Let us examine the animals which are considered to be the most ferocious among the mammals—viz., the feline tribe. It is well known that the lion, which attacks another animal in order to make a meal of him, almost always kills his prey by seizing it by the neck and crushing between his teeth the other's cervical vertebræ. Further, the lion's action in this maneuver is so certain that he generally kills the animal at the first attempt. Are we justified in inferring from this fact that the lion has a clear idea of life and death, and that he crunches between his teeth his adversary's vertebæ with the distinct idea of killing him, aware that by so doing he is depriving him of life? I do not think so. When he treats his prey thus he probably merely remembers from former experience that the animal will offer no further resistance and may therefore be devoured in peace—a far simpler idea than those complex differentiated notions implied in a perception of the difference between life and death.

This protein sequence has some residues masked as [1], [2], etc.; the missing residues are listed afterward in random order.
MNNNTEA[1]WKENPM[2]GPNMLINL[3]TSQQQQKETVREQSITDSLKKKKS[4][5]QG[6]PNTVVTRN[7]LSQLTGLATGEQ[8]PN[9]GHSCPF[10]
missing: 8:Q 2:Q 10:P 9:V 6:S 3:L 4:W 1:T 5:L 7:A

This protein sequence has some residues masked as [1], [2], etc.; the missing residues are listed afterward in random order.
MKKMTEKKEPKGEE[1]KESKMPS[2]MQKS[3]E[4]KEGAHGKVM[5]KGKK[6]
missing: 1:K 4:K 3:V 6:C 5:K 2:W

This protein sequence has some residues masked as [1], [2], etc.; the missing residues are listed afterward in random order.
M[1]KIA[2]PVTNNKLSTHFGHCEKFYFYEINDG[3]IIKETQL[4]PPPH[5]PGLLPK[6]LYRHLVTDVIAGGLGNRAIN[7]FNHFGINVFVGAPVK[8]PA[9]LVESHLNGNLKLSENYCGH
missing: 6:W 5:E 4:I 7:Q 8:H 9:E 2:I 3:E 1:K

That, as a matter of fact, the lion does not possess the aforesaid idea of life as distinguished from death, and of the possibility of inflicting the latter, may be seen from his behavior when he springs upon a hunter who has wounded him—not to devour the hunter but in self-defense. If he had a distinct idea of life and death and of the means at his disposal of inflicting death, this is surely the occasion in which he should display it. On the contrary, however, it usually happens that when a lion springs upon a hunter that has wounded him and knocks him down, he bites him two or three times, wherever he can; and, having thus satisfied his rage, he goes away, taking no further heed of his enemy, whose ultimate fate depends upon what part of the body the lion has bitten him. If the bite has injured some vital organ, the unfortunate hunter succumbs to his injuries; but if it has been inflicted upon some secondary organ only, he may escape from a most critical position with comparatively little damage. Hence, although the lion's claws are as keen as razors and his teeth little better than daggers of the most terrible kind, hundreds do frequently escape from conflict with a lion, sometimes almost unwounded. Meunier, one of the most illustrious French observers of animal psychology, narrates how a certain man named Botta was once knocked down by a lion, kept in a perilous position for some time, bruised all over, and badly bitten in the arm, fter which the lion went away, leaving the man very seriously but not dangerously wounded. Delagorgue cites a lion hunter who found himself in the same predicament twice within seven years after having fired at a lion. The first time the lion contented himself with fracturing both the hunter's arms; the second time it inflicted six bites and clawed him in several parts of the body, and on neither occasion did it proceed to further reprisals. Another man, Vermaes by name, a farmer living near the source of the Mooi, a tributary of the Tanguela, in Natal, one evening espied a lioness assailing his cattle. Directly he saw her he fired and hit her; but the animal sprang upon him and knocked him down. The man afterward described how he had felt: his ears stunned by the animal's hoarse roars, how he had seen two jaws armed with long white teeth opened wide above him; how he had felt the two sides of his chest being crunched together all the way down; after that, nothing more. He was picked up bleeding from this one bite, after giving which the lioness had departed.